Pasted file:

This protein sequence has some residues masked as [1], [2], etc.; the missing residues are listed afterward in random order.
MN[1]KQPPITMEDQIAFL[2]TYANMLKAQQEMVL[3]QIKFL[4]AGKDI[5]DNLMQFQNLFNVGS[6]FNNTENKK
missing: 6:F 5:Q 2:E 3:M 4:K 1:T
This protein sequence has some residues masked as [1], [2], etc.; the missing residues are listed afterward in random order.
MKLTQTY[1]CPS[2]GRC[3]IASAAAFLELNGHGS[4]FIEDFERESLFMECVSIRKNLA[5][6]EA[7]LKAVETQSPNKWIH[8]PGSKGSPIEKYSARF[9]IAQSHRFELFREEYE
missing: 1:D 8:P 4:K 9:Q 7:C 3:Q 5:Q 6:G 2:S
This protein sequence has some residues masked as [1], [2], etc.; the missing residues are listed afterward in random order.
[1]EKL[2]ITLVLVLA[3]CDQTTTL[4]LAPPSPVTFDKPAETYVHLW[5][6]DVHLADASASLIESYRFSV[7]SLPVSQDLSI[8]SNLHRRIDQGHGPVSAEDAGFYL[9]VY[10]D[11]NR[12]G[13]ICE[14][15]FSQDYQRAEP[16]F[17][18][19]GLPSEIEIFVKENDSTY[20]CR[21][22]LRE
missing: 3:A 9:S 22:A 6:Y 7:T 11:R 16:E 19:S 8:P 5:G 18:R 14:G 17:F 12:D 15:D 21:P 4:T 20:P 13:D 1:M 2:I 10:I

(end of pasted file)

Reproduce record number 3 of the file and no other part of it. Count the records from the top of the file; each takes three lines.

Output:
This protein sequence has some residues masked as [1], [2], etc.; the missing residues are listed afterward in random order.
[1]EKL[2]ITLVLVLA[3]CDQTTTL[4]LAPPSPVTFDKPAETYVHLW[5][6]DVHLADASASLIESYRFSV[7]SLPVSQDLSI[8]SNLHRRIDQGHGPVSAEDAGFYL[9]VY[10]D[11]NR[12]G[13]ICE[14][15]FSQDYQRAEP[16]F[17][18][19]GLPSEIEIFVKENDSTY[20]CR[21][22]LRE
missing: 3:A 9:S 22:A 6:Y 7:T 11:R 16:E 19:S 8:P 5:G 18:R 14:G 17:F 12:D 15:D 21:P 4:T 20:P 13:D 1:M 2:I 10:I